In the uppermost m-bit analog-to-digital converter, the comparator 201 has an inversion input terminal connected to a line l1 so as to receive the reference signal mslope, a non-inversion imputer terminal connected to the vertical signal line vsl1 (to vslm), and an output terminal connected to an input terminal of the m-bit counter 202. A clock signal clk for causing to perform a count operation or a reset operation is supplied to the m-bit counter 202. Further, the output terminal of the comparator 201 is connected to an input terminal of the state machine 203 included as a part of the lowermost (n−m)-bit analog-to-digital converter. The output terminal of the m-bit counter 202 is connected to a data[n−1:0] line 15 so as to output digital data corresponding to uppermost (n−1) to (n−m) bits.

In the lowermost (n−m)-bit analog-to-digital converter, the input terminal of the state machine 203 is connected to a line 12, a line 13, and the output terminal of the comparator 201, respectively, so as to receive the clock clk, the reset signal rst, and output of the comparator 201.

The state machine 203 has a current switch cursw connected to a gate of an N-channel FET 206 and a direct current switch dcsw connected to a gate of an N-channel FET 207 for controlling discharge.

A P-channel FET 205 has a source connected to a reference potential (power supply), a gate connected to a line 14 and a gate and a drain of a P-channel FET 210, and a drain connected to the drain of the N-channel FET 206.

The P-channel FET 210 has a source connected to a reference potential (power supply), and a gate and a drain connected to one terminal of a constant current source 211. The other terminal of the constant current source 211 is connected to the ground.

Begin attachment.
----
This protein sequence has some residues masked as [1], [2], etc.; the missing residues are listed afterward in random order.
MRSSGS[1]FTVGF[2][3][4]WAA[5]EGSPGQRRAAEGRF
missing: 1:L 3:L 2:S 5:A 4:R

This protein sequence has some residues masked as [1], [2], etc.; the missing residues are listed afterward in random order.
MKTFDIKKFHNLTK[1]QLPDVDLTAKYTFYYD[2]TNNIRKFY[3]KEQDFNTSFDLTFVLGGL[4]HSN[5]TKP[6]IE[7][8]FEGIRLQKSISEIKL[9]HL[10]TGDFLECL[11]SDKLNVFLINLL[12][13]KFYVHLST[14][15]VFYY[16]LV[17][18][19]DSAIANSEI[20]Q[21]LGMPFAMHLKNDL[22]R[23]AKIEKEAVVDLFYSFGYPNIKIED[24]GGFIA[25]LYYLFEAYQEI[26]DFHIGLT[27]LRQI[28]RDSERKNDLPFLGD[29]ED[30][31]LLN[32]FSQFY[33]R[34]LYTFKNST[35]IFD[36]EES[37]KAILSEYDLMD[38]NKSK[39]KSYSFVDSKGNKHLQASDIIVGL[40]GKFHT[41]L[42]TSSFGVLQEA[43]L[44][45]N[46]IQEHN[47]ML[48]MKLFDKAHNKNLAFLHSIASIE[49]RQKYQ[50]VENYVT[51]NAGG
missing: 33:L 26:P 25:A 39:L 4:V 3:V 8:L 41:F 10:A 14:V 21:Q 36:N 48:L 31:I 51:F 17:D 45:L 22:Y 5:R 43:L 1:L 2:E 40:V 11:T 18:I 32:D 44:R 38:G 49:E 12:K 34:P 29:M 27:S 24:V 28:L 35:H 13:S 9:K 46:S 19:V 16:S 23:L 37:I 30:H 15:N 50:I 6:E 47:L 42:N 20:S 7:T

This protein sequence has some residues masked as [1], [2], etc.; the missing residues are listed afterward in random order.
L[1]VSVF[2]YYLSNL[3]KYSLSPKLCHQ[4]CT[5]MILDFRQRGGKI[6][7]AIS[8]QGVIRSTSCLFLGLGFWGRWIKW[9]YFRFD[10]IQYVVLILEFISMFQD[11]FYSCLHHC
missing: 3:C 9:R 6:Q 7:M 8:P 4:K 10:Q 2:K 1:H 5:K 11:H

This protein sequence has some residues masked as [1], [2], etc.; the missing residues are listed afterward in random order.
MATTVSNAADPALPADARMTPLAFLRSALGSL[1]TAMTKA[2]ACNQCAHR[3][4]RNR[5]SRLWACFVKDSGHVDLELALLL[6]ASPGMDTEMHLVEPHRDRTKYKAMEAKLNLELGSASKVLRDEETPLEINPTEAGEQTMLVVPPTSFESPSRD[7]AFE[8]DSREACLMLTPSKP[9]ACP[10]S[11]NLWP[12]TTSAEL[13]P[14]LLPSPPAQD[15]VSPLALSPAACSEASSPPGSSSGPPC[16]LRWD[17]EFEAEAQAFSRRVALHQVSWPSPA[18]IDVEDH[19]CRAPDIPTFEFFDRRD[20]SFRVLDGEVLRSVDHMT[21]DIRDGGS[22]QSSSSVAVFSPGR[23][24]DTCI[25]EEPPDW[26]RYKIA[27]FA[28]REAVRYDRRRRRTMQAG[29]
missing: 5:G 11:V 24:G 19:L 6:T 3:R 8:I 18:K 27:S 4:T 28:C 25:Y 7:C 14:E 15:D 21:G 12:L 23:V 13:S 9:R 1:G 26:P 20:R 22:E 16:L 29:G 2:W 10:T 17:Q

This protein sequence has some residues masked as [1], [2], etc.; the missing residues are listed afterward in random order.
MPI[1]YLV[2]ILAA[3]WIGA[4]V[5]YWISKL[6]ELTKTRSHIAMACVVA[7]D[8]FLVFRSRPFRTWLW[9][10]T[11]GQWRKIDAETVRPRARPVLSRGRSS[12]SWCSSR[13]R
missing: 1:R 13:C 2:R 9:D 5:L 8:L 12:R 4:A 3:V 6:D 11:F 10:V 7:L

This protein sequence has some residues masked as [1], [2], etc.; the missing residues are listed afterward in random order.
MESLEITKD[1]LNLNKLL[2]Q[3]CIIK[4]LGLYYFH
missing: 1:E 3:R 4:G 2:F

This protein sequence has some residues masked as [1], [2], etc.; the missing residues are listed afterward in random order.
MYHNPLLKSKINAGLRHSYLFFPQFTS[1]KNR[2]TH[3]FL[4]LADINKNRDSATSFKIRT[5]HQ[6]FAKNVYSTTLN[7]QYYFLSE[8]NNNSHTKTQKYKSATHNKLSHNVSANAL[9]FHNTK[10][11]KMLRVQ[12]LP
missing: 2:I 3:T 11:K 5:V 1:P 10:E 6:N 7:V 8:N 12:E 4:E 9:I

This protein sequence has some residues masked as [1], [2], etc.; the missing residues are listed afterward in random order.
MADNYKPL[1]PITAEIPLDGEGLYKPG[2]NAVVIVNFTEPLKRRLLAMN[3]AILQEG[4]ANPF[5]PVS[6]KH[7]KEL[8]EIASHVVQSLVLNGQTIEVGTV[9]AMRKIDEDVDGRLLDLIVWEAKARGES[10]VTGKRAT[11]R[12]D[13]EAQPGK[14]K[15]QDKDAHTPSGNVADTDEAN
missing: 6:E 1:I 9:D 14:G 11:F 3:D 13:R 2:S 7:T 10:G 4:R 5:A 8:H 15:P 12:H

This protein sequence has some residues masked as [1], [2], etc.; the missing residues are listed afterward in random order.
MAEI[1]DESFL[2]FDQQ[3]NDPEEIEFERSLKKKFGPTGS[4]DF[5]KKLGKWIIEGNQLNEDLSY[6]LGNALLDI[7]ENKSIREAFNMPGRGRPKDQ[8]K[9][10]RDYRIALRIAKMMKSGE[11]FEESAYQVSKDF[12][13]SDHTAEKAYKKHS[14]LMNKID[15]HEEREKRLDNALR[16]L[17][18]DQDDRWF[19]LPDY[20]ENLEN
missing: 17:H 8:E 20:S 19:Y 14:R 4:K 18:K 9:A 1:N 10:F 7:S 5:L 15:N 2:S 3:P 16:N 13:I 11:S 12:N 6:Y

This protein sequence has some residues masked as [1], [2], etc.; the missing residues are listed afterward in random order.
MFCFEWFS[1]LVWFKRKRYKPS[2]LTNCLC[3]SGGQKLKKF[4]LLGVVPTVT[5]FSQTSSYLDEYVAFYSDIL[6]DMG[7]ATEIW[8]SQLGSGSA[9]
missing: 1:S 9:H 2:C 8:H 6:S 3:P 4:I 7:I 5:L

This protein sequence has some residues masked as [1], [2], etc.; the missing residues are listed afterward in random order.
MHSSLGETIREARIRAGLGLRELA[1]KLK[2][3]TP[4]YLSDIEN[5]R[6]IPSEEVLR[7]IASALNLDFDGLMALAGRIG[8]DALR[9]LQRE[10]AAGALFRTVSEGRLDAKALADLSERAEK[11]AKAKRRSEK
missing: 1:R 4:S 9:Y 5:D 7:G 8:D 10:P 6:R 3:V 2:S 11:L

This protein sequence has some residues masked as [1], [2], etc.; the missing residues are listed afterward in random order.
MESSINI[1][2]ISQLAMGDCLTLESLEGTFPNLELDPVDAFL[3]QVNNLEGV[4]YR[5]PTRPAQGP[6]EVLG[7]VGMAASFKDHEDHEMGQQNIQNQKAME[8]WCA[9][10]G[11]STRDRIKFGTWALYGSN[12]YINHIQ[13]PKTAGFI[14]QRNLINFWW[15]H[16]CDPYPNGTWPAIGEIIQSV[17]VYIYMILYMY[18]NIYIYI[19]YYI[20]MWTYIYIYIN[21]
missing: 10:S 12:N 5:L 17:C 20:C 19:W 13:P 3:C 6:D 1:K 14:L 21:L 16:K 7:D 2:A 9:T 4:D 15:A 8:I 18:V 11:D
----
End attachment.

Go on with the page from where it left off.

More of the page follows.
The source of the N-channel FET 206 is connected to one terminal of a capacitor C1 (208) and to the drain of the N-channel FET 207. The source of the N-channel FET 207 is connected to the ground. The one terminal of the capacitor C1 is connected to an input terminal of the (n−m)-bit analog-to-digital converter 209 and the other terminal of the capacitor C1 is connected to the ground.

An output terminal of the lowermost (n−m)-bit analog-to-digital converter 209 is connected to the data[n−1:0] line 15 so as to output data of the lowermost bit data data[n−m:0].

Next, the operation of the state machine 203 used for the lowermost (n−m)-bit analog-to-digital converter will be described with reference to FIGS. 3A to 3C.

As shown in FIG. 3A, when the reset signal rst is supplied to the state machine 203, a level of the direct switch dcsw changes to a high level, electrical charge charged in the capacitor C1 (208) is discharged, and the m-bit counter 202 is reset. Thereafter, a counting operation is started in synchronization with the clock clk, the conversion operation is performed on the uppermost m bits of a decreasing counter, and a voltage of the reference signal mslope is linearly attenuated from a predetermined voltage in accordance with the clock.

The comparator 201 compares the voltage of the reference signal mslope and the voltage of the vertical signal line vsl. If the voltage of the reference signal mslope is lower than the voltage of the vertical signal line vsl, the operation of the counter stops. If the level of the direct switch dcsw of the state machine 203 becomes a low level, the capacitor C1 (208) stops to discharge. At the same time, since a level of the current switch cursw becomes a high level, the current i the same as that applied by the constant current source 211 is charged in the capacitor C1 (208).

Next, when the next clock (clock clk at time t6) rises, the level of the current switch cursw becomes a low level and the N-channel FET 206 is turned off so as to hold the electrical charge charged in the capacitor C1 (208). This electrical charge is held in the capacitor C1 (208) until the next reset signal rst is input. The above-described operations of the state machine 203 are shown in FIGS. 3B and 3C.

Next, the operation of the analog-to-digital converter 220-1 (to 220-m) shown in FIG. 2 will be described with reference to a timing chart of FIG. 4.

In the timing chart of FIG. 4, the reset signal rst is supplied to the state machine 203 and the m-bit counter 202 at time t1 so as to perform the reset operation. Further, a level of a signal output from the direct current switch dcsw of the state machine 203 is kept at a high level from time t1 to time t5. When a signal at the high level output from the direct current switch dcsw is applied to the gate of the N-channel FET 207, the N-channel FET 207 is turned on. Therefore, the electrical charge of the capacitor C1 (208) is discharged and the electrical potential thereof is kept until time t5.